I'm aware that I'm always saying that I was lucky to get this, lucky to grab that, as far as books are concerned. But I really and truly lucked out, when in the month of the 50th anniversary of the death of JFK, I was able to get a hold of the 8 hours of CD audio interviews of Jacqueline Kennedy sharing her memories with Arthur Schlesinger, Jr., the historian and colleague of President Kennedy, who wrote A Thousand Days, not long after President Kennedy's death.
In March 1964 he sat with Jacqueline Kennedy in her Georgetown townhouse, a mere three and a half months after the assassination. Schlesinger, a man Jacqueline trusted implicitly, probed her memory for details of her life with John F. Kennedy since their marriage in 1953. He also asked her to describe in depth her role as First Lady, including the story of her restoration of the White House.
When Schlesinger wrote the first drafts of A Thousand Days, he incorporated this material, of course, but when Jacqueline saw the book in a nearly finalized draft, she freaked. By this time, she had been unrelentingly harassed and hounded by the press, who never strayed from the sidewalk outside of her home. Driven frantic to preserve some vestiges of her privacy, she demanded that Schlesinger omit all references to her relationship with the president, including her views on all issues dealing with her husband's political and family life.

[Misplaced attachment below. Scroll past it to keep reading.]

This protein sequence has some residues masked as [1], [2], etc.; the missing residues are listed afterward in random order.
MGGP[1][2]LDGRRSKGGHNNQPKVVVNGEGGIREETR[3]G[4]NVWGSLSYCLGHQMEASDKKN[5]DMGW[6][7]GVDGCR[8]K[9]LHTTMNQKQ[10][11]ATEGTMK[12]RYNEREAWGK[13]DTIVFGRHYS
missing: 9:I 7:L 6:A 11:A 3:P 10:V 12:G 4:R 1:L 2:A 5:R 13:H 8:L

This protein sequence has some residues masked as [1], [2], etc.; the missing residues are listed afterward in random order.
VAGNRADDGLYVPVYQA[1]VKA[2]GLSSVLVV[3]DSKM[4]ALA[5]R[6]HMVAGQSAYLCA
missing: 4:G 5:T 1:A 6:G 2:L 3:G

Schlesinger reluctantly complied and omitted every reference.
Jacqueline insisted that the taped interviews be vaulted until 2013, fifty years after her husband's death. Jacqueline died in 1994. Caroline Kennedy, as the sole legatee after John Jr's' death, decided that the tapes should be available to the public in time for the 50th anniversary of her father's death. So, by 2011, these conversations were made available in book form and in audio CD, with a long, illuminating foreword by Caroline Kennedy and an introduction by Michael Beschloss, the well-known presidential historian.
I'm halfway through the 4th of 8 tapes now, and I'm delighted to hear Jacqueline's personal views and insights of her husband and the politicians and political world surrounding him. She hid a great deal, but the depth of her love for her husband is evident.
If you have any interest, I urge you to listen to the inteviews, because they provide a unique viewpoint and perspective that has NEVER been presented in histories thus far.
Love by Elizabeth von Arnim
11 hours ago